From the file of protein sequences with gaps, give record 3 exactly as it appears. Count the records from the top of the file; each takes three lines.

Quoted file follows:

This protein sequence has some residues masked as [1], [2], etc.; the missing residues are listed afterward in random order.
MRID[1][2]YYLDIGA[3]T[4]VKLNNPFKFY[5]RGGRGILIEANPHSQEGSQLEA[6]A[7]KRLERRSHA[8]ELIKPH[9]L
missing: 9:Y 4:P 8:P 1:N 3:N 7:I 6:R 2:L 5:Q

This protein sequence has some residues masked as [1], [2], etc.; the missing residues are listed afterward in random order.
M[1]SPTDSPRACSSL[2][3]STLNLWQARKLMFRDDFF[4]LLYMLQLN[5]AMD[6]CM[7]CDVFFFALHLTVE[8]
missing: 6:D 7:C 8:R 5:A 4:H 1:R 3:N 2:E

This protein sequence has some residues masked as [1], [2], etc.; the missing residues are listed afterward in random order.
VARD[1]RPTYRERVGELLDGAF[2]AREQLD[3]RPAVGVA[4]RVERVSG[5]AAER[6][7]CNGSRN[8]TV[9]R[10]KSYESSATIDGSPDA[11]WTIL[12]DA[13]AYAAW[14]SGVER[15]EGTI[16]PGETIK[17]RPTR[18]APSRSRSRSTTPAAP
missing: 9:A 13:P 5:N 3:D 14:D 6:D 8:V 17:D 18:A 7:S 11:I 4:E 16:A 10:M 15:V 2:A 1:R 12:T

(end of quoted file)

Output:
This protein sequence has some residues masked as [1], [2], etc.; the missing residues are listed afterward in random order.
VARD[1]RPTYRERVGELLDGAF[2]AREQLD[3]RPAVGVA[4]RVERVSG[5]AAER[6][7]CNGSRN[8]TV[9]R[10]KSYESSATIDGSPDA[11]WTIL[12]DA[13]AYAAW[14]SGVER[15]EGTI[16]PGETIK[17]RPTR[18]APSRSRSRSTTPAAP
missing: 9:A 13:P 5:N 3:D 14:D 6:D 8:V 17:D 18:A 7:S 11:I 4:E 16:A 10:M 15:V 2:A 1:R 12:T